The couple in Kremer had planned a destination wedding in the Cayman Islands. The soon‑to‑be husband approached his fiancée just three days before they were scheduled to leave for their wedding with a fully prepared agreement that he had signed. He made it clear to his fiancée that if she did not sign the agreement the wedding would be canceled. The couple’s family members had already paid for their travel to the wedding, and some of them were on their way to the Cayman Islands. The soon-to-be wife was not able to meet with the attorney she had previously used. She was able to meet with another attorney and signed the agreement. The couple left for their wedding the next day and were married. When the wife later filed for divorce, she challenged the enforceability of the premarital agreement.

The Minnesota Supreme Court began its analysis of procedural fairness by determining whether any portions of the agreement addressed non-marital property. Any such provisions would have been subject to the less strict statutory test, which requires: (1) full and fair disclosure of each party’s earnings and property; and (2) that each party had an opportunity to consult with legal counsel of his or her choice. Because the couple’s premarital agreement only made general references to “property” and did not clearly distinguish between “marital” and “non-marital” property, the Supreme Court held the entire agreement was subject to the more stringent common law test.

Under the common law test, a premarital agreement is procedurally fair if: (1) there was a full and fair disclosure of the parties’ assets; (2) the agreement was supported by adequate consideration; (3) both parties had knowledge of how the terms of the agreement impacted their rights; and (4) the agreement was not procured by undue influence or duress.

In Kremer, the Minnesota Supreme Court concluded that the couple’s agreement failed the procedural fairness analysis under the common law test. Specifically, the Court held the agreement lacked adequate consideration and was procured by duress due to the timing of the wedding and the husband’s “threat to call off the wedding.” As a result, the premarital agreement was invalid and unenforceable.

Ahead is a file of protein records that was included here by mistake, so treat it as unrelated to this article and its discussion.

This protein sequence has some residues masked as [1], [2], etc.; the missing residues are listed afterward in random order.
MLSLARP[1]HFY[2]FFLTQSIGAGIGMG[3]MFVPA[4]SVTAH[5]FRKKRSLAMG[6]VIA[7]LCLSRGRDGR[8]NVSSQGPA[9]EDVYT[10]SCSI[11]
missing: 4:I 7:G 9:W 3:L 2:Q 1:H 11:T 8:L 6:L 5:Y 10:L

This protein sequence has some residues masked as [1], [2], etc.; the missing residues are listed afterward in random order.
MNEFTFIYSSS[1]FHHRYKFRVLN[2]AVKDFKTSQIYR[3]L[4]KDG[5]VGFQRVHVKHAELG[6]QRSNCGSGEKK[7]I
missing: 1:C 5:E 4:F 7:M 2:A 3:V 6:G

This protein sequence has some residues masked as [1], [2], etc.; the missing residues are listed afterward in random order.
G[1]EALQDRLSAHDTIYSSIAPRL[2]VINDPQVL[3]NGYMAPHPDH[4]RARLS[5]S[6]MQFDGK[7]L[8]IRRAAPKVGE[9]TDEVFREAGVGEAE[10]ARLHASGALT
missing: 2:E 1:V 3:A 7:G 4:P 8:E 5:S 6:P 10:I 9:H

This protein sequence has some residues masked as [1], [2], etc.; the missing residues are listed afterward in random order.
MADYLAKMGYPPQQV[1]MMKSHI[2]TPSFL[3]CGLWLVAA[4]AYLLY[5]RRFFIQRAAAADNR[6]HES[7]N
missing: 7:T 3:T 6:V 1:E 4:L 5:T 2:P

In practice, most such agreements address the characterization and division of both non-marital and marital property. Thus, if the enforceability is challenged, it is generally safe to assume that at least some portion of the agreement will be analyzed under the multi-factor common law test and not the less exacting statutory test for procedural fairness.

Spouses who entered into a premarital agreement before the Kremer decision may want to have an attorney review their agreement and surrounding circumstance to determine if it has any legal deficiencies. If the pre‑Kremer  agreement is seriously defective, it may be necessary for the couple to enter into a post-marital agreement to amend their original agreement.

It is important to have both a family law attorney and an estate planning attorney review provisions in a premarital agreement to ensure that the agreement meets both the statutory and common law requirements. Without this collaboration, portions of the agreement can be deemed invalid.

Conclusion

The Sveen and the Kremer cases underscore the importance of collaboration between estate planning and family law attorneys. Long-standing premarital agreements can be found invalid or result in unintended consequences, and beneficiary designations may be changed by operation of law. These cases also demonstrate the need for ongoing review and updating of estate plans to be sure that they have not been affected by later developments in the law – and to ensure that they still meet the goals of the parties.